The ‘wheat free’ group is composed of four terms. Two of the terms are substitutes for ‘gluten free food’ terms, and two are based on allergy related issues. This shows that most people prefer searching directly for ‘gluten free foods’ rather than ‘wheat free’. Also for issues relating to the disease, most people still search for information on celiacs rather than wheat intolerance.

For November the total Google searches for the main ‘gluten free food’ related terms was 316,000 in Australia compared to a little over 3 million in the US. Again this is a factor of 10 whereas the US is nearer 15 times more populous than Australia.

If the population of the US is considered to be approximately 300 Million, and 1 in 100 people are coeliac. That would mean that on average there is one gluten free term searched for every celiac in the US. In Australia a population of 20 Million would mean that about 1.6 searches per coeliac.  

However another article on Gluten Free Pages in the section ‘Articles from Other Sources’ titled “More USA Coeliac Disease Facts” suggests that different races have difference susceptibilities to acquiring the disease, which in the US would reduce the overall rate of CD to 1 in 133. Even if this is so, CD typically has very low rates of diagnosis. In fact from a recent show we exhibited at in Melbourne, it appeared that there may be as many people who are gluten intolerant or just choose gluten free for health reasons as there are diagnosed people with CD.  

Google says that for ‘Food and Drink’ sites, a benchmark rate of New Visitors is 71% of all visits. From our observations and these facts it would appear that only a small amount of celiacs and gluten intolerant people are searching for information on gluten free food but that they do it reasonably regularly per month.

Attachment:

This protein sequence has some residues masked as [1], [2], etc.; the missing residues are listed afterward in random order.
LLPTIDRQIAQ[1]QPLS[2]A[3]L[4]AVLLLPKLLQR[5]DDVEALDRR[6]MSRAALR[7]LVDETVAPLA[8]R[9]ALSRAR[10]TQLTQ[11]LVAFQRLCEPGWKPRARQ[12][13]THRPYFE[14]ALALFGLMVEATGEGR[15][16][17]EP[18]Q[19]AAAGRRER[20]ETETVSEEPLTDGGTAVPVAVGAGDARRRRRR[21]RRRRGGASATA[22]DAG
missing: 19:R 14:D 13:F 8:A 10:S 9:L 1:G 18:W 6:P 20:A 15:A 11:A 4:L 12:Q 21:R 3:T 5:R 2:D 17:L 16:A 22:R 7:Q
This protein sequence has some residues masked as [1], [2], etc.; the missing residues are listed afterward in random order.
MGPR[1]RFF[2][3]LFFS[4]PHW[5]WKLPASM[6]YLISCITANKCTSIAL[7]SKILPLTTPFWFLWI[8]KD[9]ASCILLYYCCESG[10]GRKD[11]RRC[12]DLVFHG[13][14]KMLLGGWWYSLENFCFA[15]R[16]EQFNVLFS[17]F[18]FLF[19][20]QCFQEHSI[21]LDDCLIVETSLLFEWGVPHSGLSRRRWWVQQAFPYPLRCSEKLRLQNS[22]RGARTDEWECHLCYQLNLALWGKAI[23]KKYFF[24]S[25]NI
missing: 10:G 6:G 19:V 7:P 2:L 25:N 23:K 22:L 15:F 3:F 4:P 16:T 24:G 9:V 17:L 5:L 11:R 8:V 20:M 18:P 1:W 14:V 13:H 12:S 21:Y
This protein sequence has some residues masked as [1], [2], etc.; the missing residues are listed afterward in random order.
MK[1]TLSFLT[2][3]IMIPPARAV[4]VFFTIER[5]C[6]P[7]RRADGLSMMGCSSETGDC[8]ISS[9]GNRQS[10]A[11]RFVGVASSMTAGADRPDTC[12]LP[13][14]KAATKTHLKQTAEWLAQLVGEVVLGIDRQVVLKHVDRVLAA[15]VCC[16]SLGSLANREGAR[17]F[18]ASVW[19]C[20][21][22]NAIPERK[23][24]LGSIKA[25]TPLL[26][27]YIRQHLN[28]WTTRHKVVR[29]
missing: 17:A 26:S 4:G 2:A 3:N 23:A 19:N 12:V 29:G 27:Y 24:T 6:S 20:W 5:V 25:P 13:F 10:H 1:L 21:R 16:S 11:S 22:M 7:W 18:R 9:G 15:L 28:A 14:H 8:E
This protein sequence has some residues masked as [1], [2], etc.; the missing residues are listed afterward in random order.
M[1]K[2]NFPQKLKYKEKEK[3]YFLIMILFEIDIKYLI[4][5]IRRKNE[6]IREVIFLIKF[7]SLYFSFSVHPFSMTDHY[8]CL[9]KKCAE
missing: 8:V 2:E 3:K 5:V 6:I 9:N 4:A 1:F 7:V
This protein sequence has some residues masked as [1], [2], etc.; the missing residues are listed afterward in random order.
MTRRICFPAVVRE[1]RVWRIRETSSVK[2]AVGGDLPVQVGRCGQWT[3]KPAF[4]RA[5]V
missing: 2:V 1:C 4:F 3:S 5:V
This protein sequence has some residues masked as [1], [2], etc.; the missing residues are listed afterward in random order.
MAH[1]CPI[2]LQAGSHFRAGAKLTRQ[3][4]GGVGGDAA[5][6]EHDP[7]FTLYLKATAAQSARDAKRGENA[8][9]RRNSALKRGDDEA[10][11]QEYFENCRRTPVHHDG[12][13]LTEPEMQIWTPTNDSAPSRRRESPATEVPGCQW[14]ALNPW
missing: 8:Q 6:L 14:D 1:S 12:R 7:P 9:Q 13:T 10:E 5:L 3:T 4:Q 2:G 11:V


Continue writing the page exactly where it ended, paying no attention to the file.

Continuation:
For more information on gluten free issues and trend analysis, see

By Bruce Dwyer

GoLeftfield Marketing

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When analysing gluten free markets, the main question that people with celiac disease will ask is “what’s in it for me”? Having an understanding of markets such as Australia and America is fundamental to understanding how many more suppliers are likely to enter the market and so drive competition and choice. If you are celiac or a gluten free supplier, these are two words that you hold dear to your heart: choice and low price. To understand how close we are to a mature market (when maximum competition drives prices down) it is useful to compare several countries and communities within these.

This analysis is based on Google search terms (for the month of Dec 08) used in the gluten free market. As Google usually has a large market share in most countries and also has specific country domains, this provides a perfect baseline to compare gluten free markets across the world.

This article is set out in the following format:

Identification Of the Four Gluten Free Market Tiers

Introduction Comparison Of Communities By Their Market Tiers

The following are available in the full article on our website


Statistic Tables for each community

GFP MATRIX: Identification Of the Four Gluten Free Market Tiers

So far four market levels (TIERS) have been identified.

A fully matured gluten free market has not been reached yet due to the low diagnosis of celiac disease even in developed countries. So far, analysis has shown that the most developed gf markets are those in Australia, the US and Canada. Characteristics of the e-demand side of these are a high number of search terms and high search volumes.

Of the search terms used in tier 1 communities, they are typically dominated by generic gluten free terms where the first 2 to 3 terms represent over 55% of the top 50 searches. This is the case in Australia, US (English speaking) and Canada (English). It is speculated that in these countries there are a significant number of celiacs who have been diagnosed for a few years. They originally searched for information on the disease and diets required and now prefer to spend more time searching for generic gluten free terms. By doing so they have found that on the supply side of things products have been amassed in the one place. This means that by searching on generic terms they can easily find large gluten free sites that contain many gluten free products on which they can search internally for specific terms. While generic searches are large, searches on the celiac group are still the second highest and account for over 15% of the top 50 searches. Within this group two terms ‘celiac’ and ‘celiac disease’ typically account for over 85% of all searches.